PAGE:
Baltimore third baseman Manny Machado is only 20, and he's on pace to smash the single-season record for doubles, which has stood for 82 years. Back then, 33-year-old (lol OLD) Earl Webb of the Boston Red Sox smacked 67 doubles in 151 games — a rate of one every 2.25 games.
Incredibly, Machado has already hit 23 doubles through 51 games this season. That's one every 2.22 games, and he only needs one every 2.52 games to break Webb's single-season mark. (If he wants to break Webb's pace and do it within 154 games, which is how long seasons were back then, Machado needs one double every 2.34 games – still slower than his current rate.)
How's he doing this? Machado's shown an incredible ability to spread his hits to all fields. There's no "smart" way to play defense against his tendencies, because he has no clear tendencies.
Machado has now played 51 games this season. He also played 51 games last season in his rookie year, and his spray chart from then shows how his hitting has markedly improved. Last year, everything was pulled to left and the left-center field gap.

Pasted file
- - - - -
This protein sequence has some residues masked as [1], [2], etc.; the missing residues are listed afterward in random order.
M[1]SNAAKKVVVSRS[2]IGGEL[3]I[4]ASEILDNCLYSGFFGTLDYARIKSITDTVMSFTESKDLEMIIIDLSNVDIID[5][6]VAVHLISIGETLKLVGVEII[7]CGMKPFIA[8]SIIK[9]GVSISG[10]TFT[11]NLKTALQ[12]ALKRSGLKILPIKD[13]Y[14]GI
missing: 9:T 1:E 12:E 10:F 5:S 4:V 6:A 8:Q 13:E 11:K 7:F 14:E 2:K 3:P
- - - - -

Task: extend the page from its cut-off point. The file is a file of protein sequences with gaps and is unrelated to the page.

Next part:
And this strike zone is not like any you'd see of a 20-year-old. Rookies, you'd think, would not get such generous treatment from umpires, with all those high strikes called balls. But through a third of this season, Machado's command of what pitchers are throwing him is nothing short of remarkable.
Will there be some kind of regression as the season wears on? Assuredly so, at least based on advanced metrics, but the best thing about Manny Machado is that the increased offense is merely a small piece of the whole.
When you can make plays like that look easy, everything else is cake.